On Tuesday morning, Palantir Technologies (PLTR -6.45%) reported third-quarter results that ranked right up there with the best this period among defense IT companies. But it also didn't offer much reason to believe that investors will need to view it as anything other than a defense IT company any time soon.
Shares of Palantir fell by as much as 10% in morning trading, and were off by 8.8% as of 12:26 p.m. EST.
Palantir, best known as the company whose tech helped locate Osama bin Laden, went public about a year ago and immediately shot higher as the market considered the potential commercial-sector applications for its data analytics tools. Throughout its nearly two-decade history, it has been mostly focused on government contracts. But those tend to be low-margin contracts, and investors thus far have valued Palantir more like a commercial software vendor than a government-focused one.
The company reported third-quarter adjusted earnings of $0.04 per share on revenue of $392 million, matching expectations on earnings and beating the consensus sales forecast by about $7 million. It has been a tough quarter on the government side of the business, with numerous contractors reporting revenue slowdowns, but Palantir's business showed strong resilience.
The issue, though, is that Palantir remains a very defense-focused business. Government contracts accounted for nearly 56% of total sales, and that segment is growing at nearly the same pace as its commercial business. If those trends continue, Palantir will remain closely tied to the defense business for the foreseeable future. As such, it's going to be hard-pressed to deliver the growth rates that investors envisioned when it first went public.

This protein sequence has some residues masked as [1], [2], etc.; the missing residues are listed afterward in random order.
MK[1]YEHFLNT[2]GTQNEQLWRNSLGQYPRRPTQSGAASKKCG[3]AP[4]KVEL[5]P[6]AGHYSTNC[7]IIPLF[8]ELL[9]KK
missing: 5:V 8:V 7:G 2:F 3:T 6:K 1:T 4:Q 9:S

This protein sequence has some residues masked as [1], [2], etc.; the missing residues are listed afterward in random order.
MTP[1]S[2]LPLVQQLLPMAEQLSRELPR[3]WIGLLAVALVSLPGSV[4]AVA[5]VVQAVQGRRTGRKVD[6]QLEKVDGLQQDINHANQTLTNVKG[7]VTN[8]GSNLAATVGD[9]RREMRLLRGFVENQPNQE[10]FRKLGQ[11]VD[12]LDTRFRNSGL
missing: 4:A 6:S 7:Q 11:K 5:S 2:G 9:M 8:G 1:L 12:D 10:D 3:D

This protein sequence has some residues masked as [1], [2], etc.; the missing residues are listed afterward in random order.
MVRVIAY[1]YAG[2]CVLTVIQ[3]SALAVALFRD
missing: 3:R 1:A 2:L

Palantir today trades at more than 30 times expected 2022 sales. By comparison, the largest government IT vendors -- including Booz Allen Hamilton, Leidos Holdings, CACI International, and Science Applications International -- all trade at levels between 1.3 times and 0.7 times expected sales.
Palantir is a strong company with fantastic technology, but I have been saying for nearly a year now that if it doesn't quickly show real progress in its transformation into a commercial IT vendor, the market will likely reassess its expectations -- and its valuation.
The stock has been treading water for some time now, and is actually trailing the S&P 500 year to date by nearly 20 percentage points. This latest quarterly report, while strong, holds no indications that the company's working to change the narrative about what it is or who its core client is. Tuesday's sell-off is likely simply part of the process of the market resetting expectations.